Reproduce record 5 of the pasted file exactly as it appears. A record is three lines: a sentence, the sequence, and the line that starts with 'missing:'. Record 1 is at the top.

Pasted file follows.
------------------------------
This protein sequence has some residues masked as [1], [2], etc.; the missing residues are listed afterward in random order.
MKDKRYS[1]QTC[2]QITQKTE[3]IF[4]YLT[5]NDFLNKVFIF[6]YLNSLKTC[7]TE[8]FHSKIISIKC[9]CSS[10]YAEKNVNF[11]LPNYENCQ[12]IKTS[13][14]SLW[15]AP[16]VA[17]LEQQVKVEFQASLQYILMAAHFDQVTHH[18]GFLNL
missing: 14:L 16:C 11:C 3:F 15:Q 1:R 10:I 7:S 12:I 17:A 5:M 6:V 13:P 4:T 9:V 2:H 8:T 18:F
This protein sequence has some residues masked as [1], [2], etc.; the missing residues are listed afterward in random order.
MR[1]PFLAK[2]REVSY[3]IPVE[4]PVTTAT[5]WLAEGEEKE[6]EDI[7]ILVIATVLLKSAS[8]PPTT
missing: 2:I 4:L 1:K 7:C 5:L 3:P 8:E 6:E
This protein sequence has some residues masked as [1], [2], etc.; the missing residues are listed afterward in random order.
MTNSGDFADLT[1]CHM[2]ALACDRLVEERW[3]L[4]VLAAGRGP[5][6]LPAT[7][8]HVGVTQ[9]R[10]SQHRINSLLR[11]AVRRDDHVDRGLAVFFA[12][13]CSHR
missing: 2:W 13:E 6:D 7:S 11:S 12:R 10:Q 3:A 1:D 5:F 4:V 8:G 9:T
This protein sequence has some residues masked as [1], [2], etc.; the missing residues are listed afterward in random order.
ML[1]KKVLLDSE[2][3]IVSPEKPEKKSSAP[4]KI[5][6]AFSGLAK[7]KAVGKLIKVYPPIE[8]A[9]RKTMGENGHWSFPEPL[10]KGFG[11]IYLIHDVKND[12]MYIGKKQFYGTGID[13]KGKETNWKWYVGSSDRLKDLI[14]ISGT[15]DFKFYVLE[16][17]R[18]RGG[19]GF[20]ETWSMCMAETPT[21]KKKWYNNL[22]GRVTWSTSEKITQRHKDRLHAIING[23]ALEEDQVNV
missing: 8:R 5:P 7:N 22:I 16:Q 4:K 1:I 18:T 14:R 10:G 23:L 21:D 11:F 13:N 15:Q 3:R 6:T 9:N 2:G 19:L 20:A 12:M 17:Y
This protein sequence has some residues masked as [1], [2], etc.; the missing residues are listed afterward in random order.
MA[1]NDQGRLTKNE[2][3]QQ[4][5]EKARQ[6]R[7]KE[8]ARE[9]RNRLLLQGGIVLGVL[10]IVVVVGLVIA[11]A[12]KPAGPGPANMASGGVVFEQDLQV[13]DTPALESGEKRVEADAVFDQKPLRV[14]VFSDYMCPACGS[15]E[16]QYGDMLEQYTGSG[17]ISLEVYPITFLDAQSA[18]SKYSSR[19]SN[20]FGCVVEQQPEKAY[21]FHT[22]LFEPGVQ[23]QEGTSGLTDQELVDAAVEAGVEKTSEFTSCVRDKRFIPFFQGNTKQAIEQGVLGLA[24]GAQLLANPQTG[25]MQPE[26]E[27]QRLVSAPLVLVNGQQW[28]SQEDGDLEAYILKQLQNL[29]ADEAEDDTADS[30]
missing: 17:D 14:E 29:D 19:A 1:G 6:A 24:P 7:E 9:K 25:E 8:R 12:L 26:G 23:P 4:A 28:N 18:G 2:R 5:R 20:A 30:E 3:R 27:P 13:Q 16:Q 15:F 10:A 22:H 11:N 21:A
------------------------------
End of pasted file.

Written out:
This protein sequence has some residues masked as [1], [2], etc.; the missing residues are listed afterward in random order.
MA[1]NDQGRLTKNE[2][3]QQ[4][5]EKARQ[6]R[7]KE[8]ARE[9]RNRLLLQGGIVLGVL[10]IVVVVGLVIA[11]A[12]KPAGPGPANMASGGVVFEQDLQV[13]DTPALESGEKRVEADAVFDQKPLRV[14]VFSDYMCPACGS[15]E[16]QYGDMLEQYTGSG[17]ISLEVYPITFLDAQSA[18]SKYSSR[19]SN[20]FGCVVEQQPEKAY[21]FHT[22]LFEPGVQ[23]QEGTSGLTDQELVDAAVEAGVEKTSEFTSCVRDKRFIPFFQGNTKQAIEQGVLGLA[24]GAQLLANPQTG[25]MQPE[26]E[27]QRLVSAPLVLVNGQQW[28]SQEDGDLEAYILKQLQNL[29]ADEAEDDTADS[30]
missing: 17:D 14:E 29:D 19:A 1:G 6:A 24:P 7:E 9:K 25:E 8:R 12:L 26:G 23:P 4:A 28:N 18:G 2:R 5:R 20:A 30:E 3:R 27:P 13:Q 16:Q 15:F 10:A 22:H 11:N 21:A